Collage by Treah Pichette

Collage by
Treah Pichette
20 x 16


Poster by Jude Roberts Rondeau

"Idling Hurts"
by Jude Roberts Rondeau
acrylic on paper, 29 x 24


Poster by Mollie S. Burke

Detail from original painting
"Ceres' Blessing"
by Mollie S. Burke,
digital design
by Deborah Lazar,
20 x 16


Poster by Pat Moran

"Stop Idleness"
by Pat Moran
colored pencil on paper
25.5 x 19.5


Poster Exhibit at Amy's Urges Gasoline Thrift

"Effects of Climate Change Seen," the recent title of an article in the Brattleboro Reformer, is just one of many stories appearing in accelerating numbers in mainstream media outlets regarding the phenomenon of global warming, its causes, and potential dire consequences for the survival of civilization. Many experts warn that we have less than ten years to make drastic cuts in fossil fuel emissions in order to at least stabilize the temperature of the planet and avoid the rise in sea levels caused by melting polar ice, which could put most of the coastal cities of the world under water, disrupt economies, and threaten food supplies.

Most citizens feel helpless in the face of a problem of such great magnitude. However, there are movements and organizations all over the country, at the state and local levels, which are attempting to address this issue. Since the fall of 2005, the Brattleboro Climate Protection group has been engaged in a campaign to encourage people to reduce energy use by 10% in their businesses, homes, and automobiles. And now a group of area artists, along with a local gallery, are joining forces with the Climate Protection folks to create and display visual reminders of practical ways in which ordinary citizens can change consumption habits with automobiles.

"The End of the Romance: Cutting Dependence on our Automobiles" is the title of an exhibition of poster art that will take place at Amy's Bakery Arts Café on Main Street in Brattleboro during May. The sponsors -- Brattleboro Climate Protection, Catherine Dianich Gallery, and Artists for a Cool Planet -- have solicited posters from artists, photographers, graphic designers, and other citizens. The work promises to be whimsical, comical, or deadly serious, in the grand design tradition of humanitarian, political, or socially engaged art. The posters may propose such simple solutions as walking, biking, carpooling, consolidating errands, not idling vehicles, driving more slowly, etc., along with more complex ones, like buying a hybrid car or petitioning state and federal legislators for fuel economy legislation and better public transportation.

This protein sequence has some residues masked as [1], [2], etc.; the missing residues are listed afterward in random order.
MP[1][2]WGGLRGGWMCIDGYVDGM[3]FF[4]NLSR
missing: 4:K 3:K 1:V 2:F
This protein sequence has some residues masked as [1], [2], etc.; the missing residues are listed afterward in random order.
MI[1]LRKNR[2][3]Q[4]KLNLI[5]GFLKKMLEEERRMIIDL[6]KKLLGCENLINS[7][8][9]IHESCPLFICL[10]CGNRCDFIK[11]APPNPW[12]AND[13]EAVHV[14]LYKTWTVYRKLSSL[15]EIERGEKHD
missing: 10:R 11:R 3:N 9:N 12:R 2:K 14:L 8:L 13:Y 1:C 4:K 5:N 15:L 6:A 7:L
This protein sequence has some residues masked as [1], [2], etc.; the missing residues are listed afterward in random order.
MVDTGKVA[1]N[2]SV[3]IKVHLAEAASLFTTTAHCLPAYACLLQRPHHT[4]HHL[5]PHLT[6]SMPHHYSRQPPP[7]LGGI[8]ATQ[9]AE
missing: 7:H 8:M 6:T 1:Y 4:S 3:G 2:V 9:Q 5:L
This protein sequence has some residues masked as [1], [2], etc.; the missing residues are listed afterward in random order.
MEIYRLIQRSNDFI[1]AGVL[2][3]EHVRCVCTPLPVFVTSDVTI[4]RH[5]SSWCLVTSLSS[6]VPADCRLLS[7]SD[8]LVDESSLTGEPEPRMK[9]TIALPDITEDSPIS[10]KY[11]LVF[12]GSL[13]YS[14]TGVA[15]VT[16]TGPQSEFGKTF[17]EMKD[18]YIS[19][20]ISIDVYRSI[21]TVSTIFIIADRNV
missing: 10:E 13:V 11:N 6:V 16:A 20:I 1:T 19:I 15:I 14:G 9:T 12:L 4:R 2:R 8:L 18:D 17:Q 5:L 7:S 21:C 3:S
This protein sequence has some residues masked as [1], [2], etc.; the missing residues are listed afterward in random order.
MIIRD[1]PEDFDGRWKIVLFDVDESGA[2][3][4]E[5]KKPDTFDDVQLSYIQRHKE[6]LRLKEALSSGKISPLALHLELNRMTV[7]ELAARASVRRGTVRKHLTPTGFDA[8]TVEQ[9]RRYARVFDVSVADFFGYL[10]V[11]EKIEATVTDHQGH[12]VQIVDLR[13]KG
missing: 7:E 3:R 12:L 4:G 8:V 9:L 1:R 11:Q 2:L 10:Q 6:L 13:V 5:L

Brattleboro Climate Protection director Paul Cameron states that "the Town of Brattleboro has made a commitment to significantly reduce global warming emissions, and since most emissions come from cars and trucks, anything we can do to use less fuel is important."

Artists for a Cool Planet member and show organizer Mollie Burke says she conceived of the show last summer as a way to create a community art project. "I had been thinking quite a lot about the amount of traffic in Brattleboro and how it seems to be exponentially increasing. Also, I have been concerned for a long time about the effects of global warming, caused in part by automobile emissions. Then Hurricane Katrina arrived, and it seemed that the future was now here in the form of deadly storms that had been predicted by climate models of warming."

Burke admits that it is not easy to change habits, especially in this "hyper-busy society." However, she states, "a 10% reduction in car use doesn't ask people to stop driving, just drive a little less, drive a fuel-efficient vehicle, consolidate your car trips, and don't idle your engine. It is a reasonable goal which would have a significant impact. And think of the benefits: cleaner air to breathe, reduction in traffic congestion and noise, savings on gasoline purchases; not to mention a reduction in greenhouse gas emissions. And perhaps Brattleboro could set an example for other communities to follow." Burke says she hopes that the show will promote an awareness that there are local solutions which address complex global problems and that change can begin at the local level, with small numbers of people -- and in the face of this dire threat, if people do become involved, there is some reason to hope.

The exhibit will open at Amy's Bakery Arts Café as part of the monthly Gallery Walk in downtown Brattleboro, on Friday, May 5, from 5:30 to 8:30 pm. There will be music for part of the time, provided by a jazz ensemble made up of local high school musicians. For more information contact Mollie Burke at mburke@sover.net or call 802-254-9076.

Copyright 2006, Gallery Walk, Brattleboro, Vermont

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